By KJ Feury
Like other State Rugby Organizations, Rugby New Jersey has seen a drop in the number of girls playing rugby over the last few years. This has affected the number of teams playing rugby and league play. Surprisingly, this comes at a time when there are more opportunities for women to play rugby in college on teams that are supported by universities across the country.
Rugby New Jersey made an active decision to initiate a few new programs and directives to reenergize the game. The spring season was changed from a 15s to a 10s game in order to increase the number of teams without increasing the size of the roster. A round robin, flexible schedule was introduced to encourage a festival feel and allow teams to share players if needed. Plans were also made to hold a conference specifically for high school girls to expose them to the off-pitch attributes of the game.
Rugby NJ’s Tackle Life Like a Girl, a conference specific to high school-age females, was held on January 27, 2018. A powerhouse faculty was coordinated that focused on the character pillars of rugby and how these traits have focused many accomplished women in their rugby and vocational careers. Integrity, passion, solidarity, discipline and respect were recurring themes throughout the day.
Phaidra Knight, one of the most accomplished USA Rugby players and 2017 World Rugby Hall of Fame inductee, opened the conference as the keynote speaker highlighting her determination and commitment that started as a young girl.
Maggie Garin RD led the presentation, You are What You Eat. The nutrition talk included a spirited “Truth or Myth” game show-style interactive session that brought the participants out of their seats.
Knight facilitated the panel discussion, How Rugby Has Paved My Career Path, which brought club and USA national team players together to share their stories and passion for the game.
Donna Waliky, a long-time Women’s Division 2 and Flag Rugby Coach for Morris Rugby, highlighted her experience as a player and coach and her current role as a Healthcare Manager. “I have learned from the diversity of the rugby teams I have been involved in over the year. These experiences have carried over to my professional life, as I lead a very diverse healthcare team on to new initiatives.”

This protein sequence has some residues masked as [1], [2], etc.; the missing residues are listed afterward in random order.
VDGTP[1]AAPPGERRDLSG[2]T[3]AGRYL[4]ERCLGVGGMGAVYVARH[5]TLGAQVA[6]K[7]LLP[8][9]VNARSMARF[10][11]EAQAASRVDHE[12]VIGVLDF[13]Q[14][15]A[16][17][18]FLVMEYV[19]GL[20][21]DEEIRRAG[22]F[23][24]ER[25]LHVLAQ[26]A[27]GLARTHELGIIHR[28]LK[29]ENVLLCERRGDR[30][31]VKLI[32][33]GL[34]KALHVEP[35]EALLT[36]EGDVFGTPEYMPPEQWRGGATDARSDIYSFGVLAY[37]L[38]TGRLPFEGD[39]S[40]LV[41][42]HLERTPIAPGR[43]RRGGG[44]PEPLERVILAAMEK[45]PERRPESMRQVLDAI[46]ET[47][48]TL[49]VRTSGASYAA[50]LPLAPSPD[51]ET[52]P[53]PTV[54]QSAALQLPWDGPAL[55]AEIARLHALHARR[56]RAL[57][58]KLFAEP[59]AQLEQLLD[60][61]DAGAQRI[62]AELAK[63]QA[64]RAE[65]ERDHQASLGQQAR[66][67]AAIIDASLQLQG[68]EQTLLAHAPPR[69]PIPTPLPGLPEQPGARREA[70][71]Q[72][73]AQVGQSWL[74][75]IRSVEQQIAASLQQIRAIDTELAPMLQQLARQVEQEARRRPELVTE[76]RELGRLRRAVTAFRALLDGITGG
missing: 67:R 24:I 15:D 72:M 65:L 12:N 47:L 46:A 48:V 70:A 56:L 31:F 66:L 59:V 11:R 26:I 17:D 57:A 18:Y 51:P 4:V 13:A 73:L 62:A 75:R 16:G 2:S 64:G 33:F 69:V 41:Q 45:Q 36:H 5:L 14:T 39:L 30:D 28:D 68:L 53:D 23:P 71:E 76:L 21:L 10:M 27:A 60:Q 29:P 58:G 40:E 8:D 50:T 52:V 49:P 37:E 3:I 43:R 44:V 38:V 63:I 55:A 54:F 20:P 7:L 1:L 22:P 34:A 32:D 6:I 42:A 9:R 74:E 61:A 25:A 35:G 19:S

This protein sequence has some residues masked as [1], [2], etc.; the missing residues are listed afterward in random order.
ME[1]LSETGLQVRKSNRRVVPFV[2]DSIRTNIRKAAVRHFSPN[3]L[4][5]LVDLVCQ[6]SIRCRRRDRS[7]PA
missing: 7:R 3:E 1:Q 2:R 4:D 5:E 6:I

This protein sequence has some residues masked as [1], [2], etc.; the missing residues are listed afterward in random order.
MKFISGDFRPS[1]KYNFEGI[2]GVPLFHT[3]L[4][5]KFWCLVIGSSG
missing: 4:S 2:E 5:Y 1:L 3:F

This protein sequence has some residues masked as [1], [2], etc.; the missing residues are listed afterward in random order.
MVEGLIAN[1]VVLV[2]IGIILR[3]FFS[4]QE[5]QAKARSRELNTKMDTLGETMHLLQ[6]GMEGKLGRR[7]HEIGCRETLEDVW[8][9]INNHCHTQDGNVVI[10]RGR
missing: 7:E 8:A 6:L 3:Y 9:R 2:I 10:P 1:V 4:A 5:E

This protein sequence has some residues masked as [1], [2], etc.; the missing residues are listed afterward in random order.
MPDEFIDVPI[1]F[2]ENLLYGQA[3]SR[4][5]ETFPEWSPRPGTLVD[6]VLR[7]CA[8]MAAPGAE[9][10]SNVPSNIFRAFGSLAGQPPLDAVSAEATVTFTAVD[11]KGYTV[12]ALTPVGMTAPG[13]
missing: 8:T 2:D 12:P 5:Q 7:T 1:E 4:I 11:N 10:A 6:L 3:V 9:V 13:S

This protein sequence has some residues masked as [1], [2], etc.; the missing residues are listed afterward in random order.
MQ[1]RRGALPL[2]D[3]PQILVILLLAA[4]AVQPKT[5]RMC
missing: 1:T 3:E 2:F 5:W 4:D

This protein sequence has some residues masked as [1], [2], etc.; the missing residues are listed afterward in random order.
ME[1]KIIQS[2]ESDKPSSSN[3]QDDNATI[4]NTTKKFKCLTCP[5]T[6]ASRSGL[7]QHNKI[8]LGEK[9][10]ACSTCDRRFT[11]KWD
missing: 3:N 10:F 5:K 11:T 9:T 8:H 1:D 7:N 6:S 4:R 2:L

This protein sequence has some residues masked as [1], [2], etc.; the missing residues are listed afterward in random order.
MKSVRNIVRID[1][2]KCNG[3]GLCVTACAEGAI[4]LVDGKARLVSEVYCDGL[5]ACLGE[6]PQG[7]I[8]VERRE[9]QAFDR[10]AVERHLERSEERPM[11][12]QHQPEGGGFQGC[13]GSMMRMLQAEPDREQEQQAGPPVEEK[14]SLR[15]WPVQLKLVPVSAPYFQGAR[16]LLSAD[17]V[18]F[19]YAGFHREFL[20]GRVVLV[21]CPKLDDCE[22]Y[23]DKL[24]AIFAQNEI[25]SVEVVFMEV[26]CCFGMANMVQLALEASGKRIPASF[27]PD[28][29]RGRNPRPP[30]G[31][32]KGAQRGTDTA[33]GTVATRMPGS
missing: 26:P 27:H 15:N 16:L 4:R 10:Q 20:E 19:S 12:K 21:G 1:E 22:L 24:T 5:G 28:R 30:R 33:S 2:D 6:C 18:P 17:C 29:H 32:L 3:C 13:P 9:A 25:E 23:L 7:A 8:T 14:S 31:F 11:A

Alycia Washington, a 2017 USA Rugby World Cup Team member and Simsbury High School coach, challenged the high school girls to learn more about the game by reading the rugby law book. She credits becoming a rugby referee with her growth as a player.
Tina Miller, a player for the Morris Women’s team, grew up playing flag and high school rugby and has stayed in the game while pursuing her career in the fashion industry. She feels, “rugby set me apart from other applicants for all jobs I have pursued. My work ethic has been grounded by my continued involvement in the sport.”
Lara Vivolo, an elementary educator and coach for Army Women’s Rugby, highlighted movement and continued commitment to new challenges to stay sharp in your personal life and professional life. She guided her rugby career by continued forward movement and personal versatility to give her team what they needed.
Building Self Confidence was highlighted by Tiffany Faaee, USA Rugby’s 2017 World Cup captain. Her message resonated well with the high school students. "Break your goals down into manageable tasks, small to big. ... Keep focused, discipline yourself, take advantage of the opportunities that come your way and utilize your support systems and always reflect on what you have done,” noted Faaee.
Koma Gandy Fischbein moderated the RU College Ready panel, which featured Kate Daley, Penn State Women’s Rugby head coach, and Brenda Doctor, Monroe Women’s Rugby captain.
Daley highlighted the importance of finding the right academic fit first, and then finding the level of rugby that best fits your interest and ability. She also stressed seeking assistance from the college university guidance department, athletic department or rugby team to assist with the transitional adjustments to college life. “You must be proactive and seek assistance when needed,” noted Daley. “Your coaches are there to help, but must know when you need it."
Doctor urged the participants to use their time wisely and organize their class, study, athletic and work time wisely.
The program closed with a “Dance Off” that stressed communication and team work. Kershal Anthony was able to get the room up and dancing to end the session on a high note.
The participants of Tackle Life Like a Girl enjoyed the program, were excited by the topics, and realized that the game of rugby is much more than “x’s” and “o’s” on a chalk board. The high school participants realized that many are working to grow the game and move it forward, but they as players need to take an active role.
The faculty was very pleased with the attendees' level of participation and their enthusiasm for the game they love.
Rugby New Jersey hopes to see an increase in player numbers, more competitive games throughout the region and excitement in every high school players eyes.
Rugby New Jersey is grateful for the support received from Morristown Medical Center, Northern New Jersey Safe Kids, Go Play Sports and the Investors Foundation. Without their confidence in supporting our vision programs such as Tackle Life Like a Girl could not happen.